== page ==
Two new studies are predicting rises in hotel and airline rates and a slightly expanded, but notably sluggish, growth in the corporate travel sector.
Egencia, a formidable travel management company owned by Expedia, recently unveiled its 2013 Global Corporate Travel Forecast for air fares and hotel rates and found Average Ticket Prices (ATPs) and hotel Average Daily Rates (ADRs) for top corporate travel destinations will be slightly up overall in Europe, North America, and Asia-Pacific.
Average Ticket Prices for airlines are expected to be slightly up (3%) in Europe (3%), in North America (5%), and Asia-Pacific (5%) in 2013.
Average Daily Rates for hotels are expected to be up slightly (2%) in Europe and North America (3%), and up slightly or flat (1%) in Asia-Pacific
Not surprisingly, last week Visa announced the results of a study run co-jointly with Global Business Travel Association (GBTA), the trade group for the world’s business travel managers. It found that economic turmoil in Europe, slower growth in China, and U.S. unemployment are expected to curb business travel growth in the United States through the end of the year. Businesses appear to be taking a cautious approach to their investment in travel until there is greater economic certainty.
GBTA expects total U.S. business travel spending to grow 2.6% for 2012 (to $257 billion by the end of the year). While this is a moderate increase since last quarter, the uptick in spending is largely being driven by rising business travel costs (as noted by Egencia in the above content of this article). In fact, total business trip volume is expected to reach $438.1 million for 2012 – a drop of 1.6% from 2011 (when total business trip volume was $445 million.)
“Corporations are in a wait-and-see mode and holding back on investment decisions that would help boost the economy,” said Michael W. McCormick, GBTA executive director and COO. “While companies aren’t cutting their business travel spend and we’re still seeing very modest growth, we are cautious about the outlook for the next several quarters. The looming ‘fiscal cliff’ is causing even more uncertainty, which we’re monitoring with real concern. This is an economy in need of some good news to shore up business confidence and encourage more travel.”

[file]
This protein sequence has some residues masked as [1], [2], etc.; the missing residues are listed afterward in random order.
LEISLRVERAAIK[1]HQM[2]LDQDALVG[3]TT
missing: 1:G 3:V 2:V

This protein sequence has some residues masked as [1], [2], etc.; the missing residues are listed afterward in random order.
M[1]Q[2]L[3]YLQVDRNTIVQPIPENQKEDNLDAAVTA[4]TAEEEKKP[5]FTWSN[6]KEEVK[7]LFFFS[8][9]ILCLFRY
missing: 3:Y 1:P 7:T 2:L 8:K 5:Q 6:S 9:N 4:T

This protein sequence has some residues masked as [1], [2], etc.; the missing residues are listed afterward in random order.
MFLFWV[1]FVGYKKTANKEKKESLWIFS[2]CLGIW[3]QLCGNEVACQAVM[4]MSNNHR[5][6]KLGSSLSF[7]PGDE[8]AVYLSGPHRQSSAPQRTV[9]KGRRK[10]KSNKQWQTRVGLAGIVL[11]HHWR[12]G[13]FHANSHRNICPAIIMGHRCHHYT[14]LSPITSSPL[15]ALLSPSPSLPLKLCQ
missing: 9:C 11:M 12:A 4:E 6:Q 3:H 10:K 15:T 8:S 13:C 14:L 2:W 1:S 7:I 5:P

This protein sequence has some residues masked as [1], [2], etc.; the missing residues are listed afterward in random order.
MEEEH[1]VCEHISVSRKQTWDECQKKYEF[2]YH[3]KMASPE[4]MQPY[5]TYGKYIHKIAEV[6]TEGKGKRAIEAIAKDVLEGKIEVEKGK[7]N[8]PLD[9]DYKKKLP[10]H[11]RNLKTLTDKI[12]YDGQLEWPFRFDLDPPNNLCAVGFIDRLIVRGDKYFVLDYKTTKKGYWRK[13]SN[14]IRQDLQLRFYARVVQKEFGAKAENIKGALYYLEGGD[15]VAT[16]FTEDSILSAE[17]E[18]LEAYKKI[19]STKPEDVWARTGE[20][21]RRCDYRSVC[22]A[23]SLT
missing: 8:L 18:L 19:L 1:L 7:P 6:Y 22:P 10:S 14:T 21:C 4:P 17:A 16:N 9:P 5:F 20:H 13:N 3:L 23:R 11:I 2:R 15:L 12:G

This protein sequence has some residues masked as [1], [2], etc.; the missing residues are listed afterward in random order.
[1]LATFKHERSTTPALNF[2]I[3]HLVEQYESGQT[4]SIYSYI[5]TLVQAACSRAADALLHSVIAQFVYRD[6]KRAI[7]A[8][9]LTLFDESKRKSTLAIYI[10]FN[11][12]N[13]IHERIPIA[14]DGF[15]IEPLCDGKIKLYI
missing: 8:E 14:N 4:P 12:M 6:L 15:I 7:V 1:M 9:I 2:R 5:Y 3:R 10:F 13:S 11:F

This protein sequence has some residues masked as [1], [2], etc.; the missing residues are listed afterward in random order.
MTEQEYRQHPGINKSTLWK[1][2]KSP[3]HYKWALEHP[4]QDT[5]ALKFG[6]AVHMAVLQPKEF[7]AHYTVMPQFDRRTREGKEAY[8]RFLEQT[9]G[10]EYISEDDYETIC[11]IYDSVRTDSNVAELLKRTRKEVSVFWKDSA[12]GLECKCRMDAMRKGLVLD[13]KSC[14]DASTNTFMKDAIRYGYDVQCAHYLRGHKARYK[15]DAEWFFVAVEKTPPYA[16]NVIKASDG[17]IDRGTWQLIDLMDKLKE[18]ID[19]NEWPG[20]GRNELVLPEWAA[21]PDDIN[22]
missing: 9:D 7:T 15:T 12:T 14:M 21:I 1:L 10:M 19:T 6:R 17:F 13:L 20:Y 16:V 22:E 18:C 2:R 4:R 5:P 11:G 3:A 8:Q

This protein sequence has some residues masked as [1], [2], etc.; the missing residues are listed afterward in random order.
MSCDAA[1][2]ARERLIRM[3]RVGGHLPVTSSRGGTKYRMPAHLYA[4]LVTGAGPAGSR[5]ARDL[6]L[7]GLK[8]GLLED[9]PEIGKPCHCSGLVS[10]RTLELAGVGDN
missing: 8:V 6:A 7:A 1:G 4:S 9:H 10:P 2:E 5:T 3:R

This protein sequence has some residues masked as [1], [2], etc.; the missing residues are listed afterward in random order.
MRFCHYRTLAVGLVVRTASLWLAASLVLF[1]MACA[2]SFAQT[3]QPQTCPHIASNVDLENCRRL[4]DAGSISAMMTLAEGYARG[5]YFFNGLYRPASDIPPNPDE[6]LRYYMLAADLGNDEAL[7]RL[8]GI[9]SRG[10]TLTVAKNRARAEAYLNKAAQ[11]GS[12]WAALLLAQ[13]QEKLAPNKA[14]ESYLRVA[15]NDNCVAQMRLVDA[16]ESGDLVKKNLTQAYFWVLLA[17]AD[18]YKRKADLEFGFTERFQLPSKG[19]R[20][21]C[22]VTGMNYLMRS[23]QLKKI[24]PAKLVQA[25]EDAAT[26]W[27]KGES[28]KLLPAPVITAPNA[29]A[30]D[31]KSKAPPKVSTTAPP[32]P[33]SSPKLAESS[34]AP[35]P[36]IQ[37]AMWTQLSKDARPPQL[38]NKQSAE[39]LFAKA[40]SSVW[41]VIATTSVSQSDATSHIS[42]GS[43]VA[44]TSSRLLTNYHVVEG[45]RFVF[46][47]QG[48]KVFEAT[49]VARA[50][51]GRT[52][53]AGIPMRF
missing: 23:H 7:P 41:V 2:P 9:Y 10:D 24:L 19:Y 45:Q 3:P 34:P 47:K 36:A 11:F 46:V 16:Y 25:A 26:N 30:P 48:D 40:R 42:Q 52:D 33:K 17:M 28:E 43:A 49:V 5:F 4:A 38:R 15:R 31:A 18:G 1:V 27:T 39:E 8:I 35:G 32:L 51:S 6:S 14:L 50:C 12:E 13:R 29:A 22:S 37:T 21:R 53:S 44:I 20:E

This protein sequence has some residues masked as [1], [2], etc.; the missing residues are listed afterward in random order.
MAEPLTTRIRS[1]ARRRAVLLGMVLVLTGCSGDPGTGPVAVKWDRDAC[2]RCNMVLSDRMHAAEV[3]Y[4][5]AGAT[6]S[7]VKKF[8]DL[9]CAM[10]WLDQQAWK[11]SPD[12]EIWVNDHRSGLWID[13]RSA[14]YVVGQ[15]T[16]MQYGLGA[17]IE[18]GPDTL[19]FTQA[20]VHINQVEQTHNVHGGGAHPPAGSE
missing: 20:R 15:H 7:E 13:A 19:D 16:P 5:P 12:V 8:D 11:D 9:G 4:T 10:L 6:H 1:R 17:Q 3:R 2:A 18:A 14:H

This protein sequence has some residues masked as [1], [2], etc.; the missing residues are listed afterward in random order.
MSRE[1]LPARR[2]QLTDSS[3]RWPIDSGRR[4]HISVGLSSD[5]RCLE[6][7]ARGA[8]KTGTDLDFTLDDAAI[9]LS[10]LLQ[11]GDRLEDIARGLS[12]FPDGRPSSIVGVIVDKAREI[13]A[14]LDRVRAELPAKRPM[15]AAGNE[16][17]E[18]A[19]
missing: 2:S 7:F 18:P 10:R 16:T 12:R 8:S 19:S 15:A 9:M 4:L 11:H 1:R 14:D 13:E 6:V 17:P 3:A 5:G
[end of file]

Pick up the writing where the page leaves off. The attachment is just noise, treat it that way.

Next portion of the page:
A Recovery Like None Other
The report also finds that job composition is different in this recovery compared with previous downturns particularly from the perspective of business travel. Job creation has been concentrated in sectors that are less travel prone. New retail, restaurant, and manufacturing workers tend to travel much less than their business service, financial or utility industry counterparts. As a result, business travel is not getting the bounce from employment growth in this recovery that was typical of past expansions.
Meanwhile, international outbound travel, which has been a boon to the U.S. business travel industry over the last few years, is expected to slow against the constraints of economic worries in Europe and halting economic growth in the developing world. For example, the volume of both imports and exports to China and the rest of the Far East is projected to slow over the next six quarters, leading to lower levels of business travel to and from the U.S.
GBTA projects international outbound spending to grow 2.5% in 2012, followed by a 7.7% rise in spending in 2013. In comparison, less than a year ago, the forecast was projecting growth figures of 5.5% and 11% in international outbound spend in 2012 and 2013, respectively.